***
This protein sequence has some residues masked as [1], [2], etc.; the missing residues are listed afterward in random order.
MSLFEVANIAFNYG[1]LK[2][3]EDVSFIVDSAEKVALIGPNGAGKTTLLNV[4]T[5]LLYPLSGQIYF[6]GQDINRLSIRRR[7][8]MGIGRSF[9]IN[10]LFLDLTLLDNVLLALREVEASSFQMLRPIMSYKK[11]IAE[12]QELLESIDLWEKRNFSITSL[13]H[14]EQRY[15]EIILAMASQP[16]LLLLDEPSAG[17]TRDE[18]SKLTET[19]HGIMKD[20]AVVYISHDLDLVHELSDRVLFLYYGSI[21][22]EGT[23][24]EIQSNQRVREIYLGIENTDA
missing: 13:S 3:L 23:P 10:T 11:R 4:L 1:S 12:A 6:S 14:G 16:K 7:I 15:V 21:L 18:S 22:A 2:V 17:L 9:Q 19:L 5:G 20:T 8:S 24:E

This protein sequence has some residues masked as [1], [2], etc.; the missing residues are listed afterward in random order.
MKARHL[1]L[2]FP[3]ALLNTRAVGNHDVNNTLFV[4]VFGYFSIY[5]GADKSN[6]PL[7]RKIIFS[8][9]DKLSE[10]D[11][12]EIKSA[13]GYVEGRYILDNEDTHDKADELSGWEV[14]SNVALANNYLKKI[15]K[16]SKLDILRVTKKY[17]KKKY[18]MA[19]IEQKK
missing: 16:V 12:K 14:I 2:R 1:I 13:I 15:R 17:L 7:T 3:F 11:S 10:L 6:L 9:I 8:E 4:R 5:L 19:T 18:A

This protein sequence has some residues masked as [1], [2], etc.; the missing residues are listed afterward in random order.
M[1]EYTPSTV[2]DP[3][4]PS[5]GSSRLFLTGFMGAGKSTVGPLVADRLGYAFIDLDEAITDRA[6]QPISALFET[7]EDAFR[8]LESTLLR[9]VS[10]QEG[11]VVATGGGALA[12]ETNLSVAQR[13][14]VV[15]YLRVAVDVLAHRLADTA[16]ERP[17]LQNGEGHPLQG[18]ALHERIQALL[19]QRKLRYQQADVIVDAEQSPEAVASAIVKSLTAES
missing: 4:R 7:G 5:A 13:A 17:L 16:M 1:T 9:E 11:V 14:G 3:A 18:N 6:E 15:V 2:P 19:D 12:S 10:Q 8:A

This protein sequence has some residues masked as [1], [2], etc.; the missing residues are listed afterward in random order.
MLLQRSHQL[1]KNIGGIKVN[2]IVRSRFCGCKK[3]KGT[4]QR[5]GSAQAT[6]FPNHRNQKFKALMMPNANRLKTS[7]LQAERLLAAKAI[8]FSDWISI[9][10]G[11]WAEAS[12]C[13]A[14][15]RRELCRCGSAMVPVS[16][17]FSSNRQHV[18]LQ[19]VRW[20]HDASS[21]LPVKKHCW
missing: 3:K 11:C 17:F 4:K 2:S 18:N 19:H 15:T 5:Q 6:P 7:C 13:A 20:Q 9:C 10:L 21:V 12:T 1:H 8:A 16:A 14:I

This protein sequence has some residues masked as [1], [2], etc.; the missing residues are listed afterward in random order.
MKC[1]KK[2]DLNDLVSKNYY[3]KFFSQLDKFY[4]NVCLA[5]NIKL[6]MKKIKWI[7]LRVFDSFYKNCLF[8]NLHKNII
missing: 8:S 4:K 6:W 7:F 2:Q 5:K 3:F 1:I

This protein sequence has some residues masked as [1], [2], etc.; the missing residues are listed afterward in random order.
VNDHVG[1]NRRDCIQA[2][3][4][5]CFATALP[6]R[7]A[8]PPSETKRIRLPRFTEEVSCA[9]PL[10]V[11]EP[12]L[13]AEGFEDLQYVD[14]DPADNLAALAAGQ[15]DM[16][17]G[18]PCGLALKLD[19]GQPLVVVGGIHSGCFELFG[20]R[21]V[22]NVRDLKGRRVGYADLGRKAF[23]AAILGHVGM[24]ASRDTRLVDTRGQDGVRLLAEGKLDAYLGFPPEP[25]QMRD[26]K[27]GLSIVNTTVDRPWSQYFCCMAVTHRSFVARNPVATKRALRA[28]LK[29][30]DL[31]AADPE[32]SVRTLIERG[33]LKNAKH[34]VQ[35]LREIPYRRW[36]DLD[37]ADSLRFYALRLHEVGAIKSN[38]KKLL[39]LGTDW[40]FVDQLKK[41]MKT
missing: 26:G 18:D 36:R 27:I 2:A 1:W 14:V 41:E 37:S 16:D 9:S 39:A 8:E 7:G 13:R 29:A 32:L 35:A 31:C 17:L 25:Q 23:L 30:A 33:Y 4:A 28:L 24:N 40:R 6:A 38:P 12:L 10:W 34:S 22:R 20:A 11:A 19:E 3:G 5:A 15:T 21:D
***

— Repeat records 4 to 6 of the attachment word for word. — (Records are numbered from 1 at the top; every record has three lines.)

This protein sequence has some residues masked as [1], [2], etc.; the missing residues are listed afterward in random order.
MLLQRSHQL[1]KNIGGIKVN[2]IVRSRFCGCKK[3]KGT[4]QR[5]GSAQAT[6]FPNHRNQKFKALMMPNANRLKTS[7]LQAERLLAAKAI[8]FSDWISI[9][10]G[11]WAEAS[12]C[13]A[14][15]RRELCRCGSAMVPVS[16][17]FSSNRQHV[18]LQ[19]VRW[20]HDASS[21]LPVKKHCW
missing: 3:K 11:C 17:F 4:K 2:S 18:N 19:H 15:T 5:Q 6:P 7:C 13:A 20:Q 9:C 10:L 21:V 12:T 1:H 8:A 16:A 14:I

This protein sequence has some residues masked as [1], [2], etc.; the missing residues are listed afterward in random order.
MKC[1]KK[2]DLNDLVSKNYY[3]KFFSQLDKFY[4]NVCLA[5]NIKL[6]MKKIKWI[7]LRVFDSFYKNCLF[8]NLHKNII
missing: 8:S 4:K 6:W 7:F 2:Q 5:K 3:F 1:I

This protein sequence has some residues masked as [1], [2], etc.; the missing residues are listed afterward in random order.
VNDHVG[1]NRRDCIQA[2][3][4][5]CFATALP[6]R[7]A[8]PPSETKRIRLPRFTEEVSCA[9]PL[10]V[11]EP[12]L[13]AEGFEDLQYVD[14]DPADNLAALAAGQ[15]DM[16][17]G[18]PCGLALKLD[19]GQPLVVVGGIHSGCFELFG[20]R[21]V[22]NVRDLKGRRVGYADLGRKAF[23]AAILGHVGM[24]ASRDTRLVDTRGQDGVRLLAEGKLDAYLGFPPEP[25]QMRD[26]K[27]GLSIVNTTVDRPWSQYFCCMAVTHRSFVARNPVATKRALRA[28]LK[29][30]DL[31]AADPE[32]SVRTLIERG[33]LKNAKH[34]VQ[35]LREIPYRRW[36]DLD[37]ADSLRFYALRLHEVGAIKSN[38]KKLL[39]LGTDW[40]FVDQLKK[41]MKT
missing: 26:G 18:D 36:R 27:I 2:A 1:W 14:V 41:E 37:S 16:D 9:S 39:A 8:E 7:G 13:R 29:A 32:L 35:A 31:C 17:L 25:Q 23:L 30:A 33:Y 4:A 28:L 24:N 40:R 6:A 38:P 12:L 10:W 34:S 22:R 20:A 11:A 19:E 3:G 5:A 15:T 21:D